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Type 2 diabetes mellitus
Self-determined motivation
Barriers to physical activity
Self-determined theory
Physical activity
Issue Date: 
Kang, H. J., Wang, J. C., Burns, S. F., & Leow, M. K.-S. (2021). Is self-determined motivation a useful agent to overcome perceived exercise barriers in patients with type 2 diabetes mellitus? Frontiers in Psychology, 12. Article 627815.
Frontiers in Psychology
Background: Devising a program to increase physical activity (PA)/exercise behavior in patients with type 2 diabetes mellitus (T2DM) can meet with limited effectiveness in real-world settings because of the variety of barriers to PA/exercise that individuals need to overcome. An alternative approach is to explore whether targeting motivation as a facilitator may be effective to increase PA/exercise. This study aimed to understand attitudes toward perceived barriers to PA/exercise by examining individual levels of motivation, grounded on self-determination theory, in patients with T2DM. Methods: This study used an integrated approach combining qualitative and quantitative analysis. Sixteen patients with T2DM were grouped (n = 8 for each group) into either a higher self-motivation (HSM) or lower self-motivation (LSM) group via the Relative Autonomy Index. Thematic and deductive analysis were used to identify attitudes based on ten preconceived barrier themes: apathy, dislike, no priority, lack of support, health problems, lack of knowledge, unfavorable environment, tiredness, lack of time, and financial constraints. Quantitative analysis was to assess statistical differences in the volume of PA/exercise across the two groups, and a mixed-methods analysis was employed to highlight unique cases. Results: Patients in the HSM group expressed positive attitudes toward barriers to PA/exercise, while patients in the LSM group expressed a greater degree of hindrance. Although regular PA/exercise is necessary for T2DM management, patients with LSM considered PA/exercise a lesser priority displaying negative attitudes such as apathy and dislike. Conversely, patients with HSM placed greater emphasis on the benefits of PA/exercise regardless of apathy and dislike. Lack of time and health problems were commonly reported in both groups. The volume of PA/exercise corresponded to motivation levels, but there were some unique cases which arose from active commuting habits and severe health problems. Conclusion: These findings provide insights on how attitudes to perceived barriers to PA/exercise differ by levels of motivation. One insight was that examining motivation should be an essential consideration when designing practical strategies to overcome PA/exercise barriers in patients with T2DM. Lack of time and health problems exist regardless of motivation levels. Future research requires a tailored approach to managing barriers to PA/exercise in patients with T2DM.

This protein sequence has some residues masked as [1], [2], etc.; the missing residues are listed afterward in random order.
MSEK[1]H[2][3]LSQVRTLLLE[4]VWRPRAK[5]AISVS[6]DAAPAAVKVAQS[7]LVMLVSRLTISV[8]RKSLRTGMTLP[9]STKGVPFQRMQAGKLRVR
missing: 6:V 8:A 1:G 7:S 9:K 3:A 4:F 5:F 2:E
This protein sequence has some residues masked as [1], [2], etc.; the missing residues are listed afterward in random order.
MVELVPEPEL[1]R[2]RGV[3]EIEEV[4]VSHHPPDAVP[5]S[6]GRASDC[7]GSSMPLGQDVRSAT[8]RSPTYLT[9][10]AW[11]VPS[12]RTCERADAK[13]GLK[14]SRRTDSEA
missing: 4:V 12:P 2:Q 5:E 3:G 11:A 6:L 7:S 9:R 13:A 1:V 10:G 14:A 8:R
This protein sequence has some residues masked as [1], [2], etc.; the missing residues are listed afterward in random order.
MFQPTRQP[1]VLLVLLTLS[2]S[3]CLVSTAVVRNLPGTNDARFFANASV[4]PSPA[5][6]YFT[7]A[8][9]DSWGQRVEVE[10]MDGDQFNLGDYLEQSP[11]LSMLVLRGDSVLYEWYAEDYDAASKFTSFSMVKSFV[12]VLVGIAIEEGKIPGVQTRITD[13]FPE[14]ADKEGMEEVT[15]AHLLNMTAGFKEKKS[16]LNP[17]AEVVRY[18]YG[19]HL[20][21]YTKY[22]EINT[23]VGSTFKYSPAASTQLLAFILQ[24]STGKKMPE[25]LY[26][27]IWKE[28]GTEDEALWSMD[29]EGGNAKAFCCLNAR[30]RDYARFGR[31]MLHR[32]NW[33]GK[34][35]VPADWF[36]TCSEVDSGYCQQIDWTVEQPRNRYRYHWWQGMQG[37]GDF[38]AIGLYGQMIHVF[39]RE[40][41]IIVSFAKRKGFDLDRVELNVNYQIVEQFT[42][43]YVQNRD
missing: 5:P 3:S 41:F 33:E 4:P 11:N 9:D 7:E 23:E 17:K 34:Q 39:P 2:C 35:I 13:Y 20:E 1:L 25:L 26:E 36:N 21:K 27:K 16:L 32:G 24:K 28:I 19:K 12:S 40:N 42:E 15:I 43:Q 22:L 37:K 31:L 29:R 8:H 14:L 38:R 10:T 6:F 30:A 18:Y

1664-1078 (online)
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